25. 45 mins and cheating says to me that this was hard, but most others on here found it easy. But IMO this was yet another crossword with an inconsistent level of difficulty within it. I whizzed through 90% of it in about 5 minutes, but then had to cheat after 45 minutes staring blankly and feeling like an idiot. That can’t be the intention of the setter-or if it is, it shouldn’t be. Maybe its just me and I have to suffer the embarrassment, but it seems unfair that one gets suckered into the type of answers and constructs required in some of the clues, and then have to use different levels altogether to finish it, depending on the whim and eccentricity of the setter. Such as ‘peregrination’ as a (dodgy) anagram indicator in 4a, and making a surface that doesn’t make sense either. And a completely unnecessary ‘if’ at 9d, and similarly ‘extend’ at 27a. Why not just ‘standard credit on Jamaican homes’? I’m told that ‘every word counts’ in The Times crossword. Except in these two clues clearly. And still not convinced by mine=store either. You can only store something you’ve mined after you’ve mined it. (A demoralised Mr extremely Grumpy)
  26. I forgot to mention that SANHEDRIN was well known to me from the Gospel stories heard every year around Easter. I’ve also just arrived back from my travels to find a “Dear John” letter on the mat. It comes with a couple of WH Smith vouchers for being one of the winners of Saturday crossword 27186. Makes up for this morning’s chagrin over SEMITE.
    1. Well done – coincidentally I’ve just been sent a couple for 27192. This seems to be relatively new, as the last tpme I won anything. it took the form of book tokens.
      1. Thanks phmfantom, congrats to you too. At present it seems to be WHS vouchers for the Saturday puzzle, Cross pens for the Sunday puzzle and books for the Jumbos.
  27. I found this quite tricky (when your FOI is the muse of lyric poetry you know you’re up against it) finding some difficult vocab and some getting the wrong end of the wordplay stick. I had most done in 45 mins but the unknown samite at 8dn pushed my time out to an hour. I had it in mind that “just the thing” might be the container and “uniform” the thing packed into it. I took a long time to throw that idea away. Sanhedrin was constructed from the assembly instructions. I remembered organza but organdie and the die / stamp equivalence took a while longer. I took ages to see what was required at 4ac. I suppose it must be “peregrination in” which acts as the anagrind to indicate the strolling about of the letters which follow? I’m not entirely convinced that works the same way as either peregrinatory or peregrinating might have done.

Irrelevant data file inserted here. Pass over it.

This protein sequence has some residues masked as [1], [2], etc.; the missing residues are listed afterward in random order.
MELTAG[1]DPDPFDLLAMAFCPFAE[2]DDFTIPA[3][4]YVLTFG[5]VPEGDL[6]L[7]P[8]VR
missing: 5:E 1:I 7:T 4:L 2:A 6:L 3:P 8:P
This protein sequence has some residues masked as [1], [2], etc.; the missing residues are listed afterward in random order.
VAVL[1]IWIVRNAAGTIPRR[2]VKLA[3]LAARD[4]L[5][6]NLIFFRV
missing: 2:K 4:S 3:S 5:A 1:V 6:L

1. ‘Peregrination in’ I would think, sb. Such indicatorial liberties are common enough in The Times, as with ‘if perversely’ lower down the order.

      Nice challenge for a Monday I thought. LOI SAMITE as for others, but I’ll agree with the blogger on it.

      1. Thanks Denisovan. Sometimes if I squint a bit or say it over a couple of times in my head I can just about get these liberties to work for me, I couldn’t quite get this one to work but I could see what was going on.
  28. Had to leave it and come back. Put 1a in as “Beside”: be=live, side=on. That played merry hell with 1d until the penny dropped.
  29. Officially, because I forgot to pause the timer when I stepped away from the laptop for oh, about 15 hours, I finished with a time of 16 HOURS and 54 seconds. So about an hour on the crossword itself. Didn’t know either of SAMITE, ORGANDIE (LOI) and SANHEDRIN was a distantly-recalled guess, though couldn’t parse it thinking that SAN was the hospital, so what on earth was HE..IN? Hey ho…. onto the next one